The chances are high that your internal recruitment teams are stretched pretty thin at the moment and would welcome additional support to help with hiring searches. Partnering with an RPO provider allows your TA team to redirect its recruiting strategy, perhaps to focus on fewer hard-to-fill or strategic searches while the RPO concentrates more on high volume repetitive openings.
Maximize Your RPO Investment
If you’re interested in deploying an RPO solution to address your organization’s talent needs, here are some best practices to maximize your investment.
1. Fully integrate RPO with your talent acquisition department.
The RPO provider must be viewed as a strategic partner. This means setting up RPO recruiters with a company email address and granting them the authority to act as a representative of your TA team. Candidates should not know that they’re dealing with an RPO recruiter. This differentiates the RPO from staffing companies and search firms, who may be contacting the same candidates for positions.
2. Divide and conquer.
Your TA team and your RPO provider should not be fishing in the same pond. It doesn’t make sense to compete with each other and duplicate efforts. At the outset of a project, determine the specific positions that the RPO provider will be recruiting for. These should be totally separate from what your TA team is working on. Otherwise, you will get in each other’s way and be far less productive. Your RPO provider acts as an extension of your TA department, so a collaborative approach that leverages all resources most efficiently will yield the best hiring results.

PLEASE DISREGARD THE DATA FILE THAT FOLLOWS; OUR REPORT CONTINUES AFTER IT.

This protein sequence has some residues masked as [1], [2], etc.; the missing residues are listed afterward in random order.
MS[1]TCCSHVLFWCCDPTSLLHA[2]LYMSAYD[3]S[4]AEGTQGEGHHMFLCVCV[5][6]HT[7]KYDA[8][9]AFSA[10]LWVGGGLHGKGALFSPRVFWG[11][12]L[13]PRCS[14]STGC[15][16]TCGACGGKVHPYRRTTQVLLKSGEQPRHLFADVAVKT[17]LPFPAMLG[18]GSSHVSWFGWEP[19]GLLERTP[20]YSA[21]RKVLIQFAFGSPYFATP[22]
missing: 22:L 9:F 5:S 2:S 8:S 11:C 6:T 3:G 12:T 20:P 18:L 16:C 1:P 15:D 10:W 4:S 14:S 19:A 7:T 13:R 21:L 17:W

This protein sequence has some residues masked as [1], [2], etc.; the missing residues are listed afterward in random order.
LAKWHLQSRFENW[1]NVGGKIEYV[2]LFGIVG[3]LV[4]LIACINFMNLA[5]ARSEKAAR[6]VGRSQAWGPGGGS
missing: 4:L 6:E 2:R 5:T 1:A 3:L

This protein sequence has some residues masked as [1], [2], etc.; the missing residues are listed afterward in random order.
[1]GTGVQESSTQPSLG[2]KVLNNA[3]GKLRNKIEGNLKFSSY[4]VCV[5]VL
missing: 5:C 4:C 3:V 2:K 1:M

3. Agree on the rules of engagement.
It’s important to have full executive-level support from the company, with appropriate resources allocated to the project. Any concerns from resisters should be addressed at the outset. Also, the RPO provider must commit sufficient staff and recruiting tools to the program while adhering to agreed-upon metrics to measure performance.
RPO providers should have some skin in the game. It’s common to establish a pricing model with an open req fee and close or fulfillment fee, rather than one based on time and materials. Both parties should set realistic expectations and manage them appropriately. Occasional level-setting can take place as needed.
4. View your RPO provider as a subject matter expert.
Your RPO provider should be engaged for their recruiting expertise, so take full advantage of this. Let them examine your current processes and determine how you can acquire talent better, faster, and cheaper. Maximize the experience by being open to receiving feedback on your recruiting processes without being defensive. In this way, your company will reap the benefits of RPO long after the project has ended.
As organizations continue to face an onslaught of internal hiring needs, partnering with a dedicated RPO provider could be the difference between staying on top of potential business opportunities and letting them slip through your grasp.
Looking to learn more about recruitment process outsourcing? Check out our latest blog that discusses 10 facts about RPO here.
This blog was originally featured on Forbes.com and written by Broadleaf’s President and CEO, Lynne Marie Finn.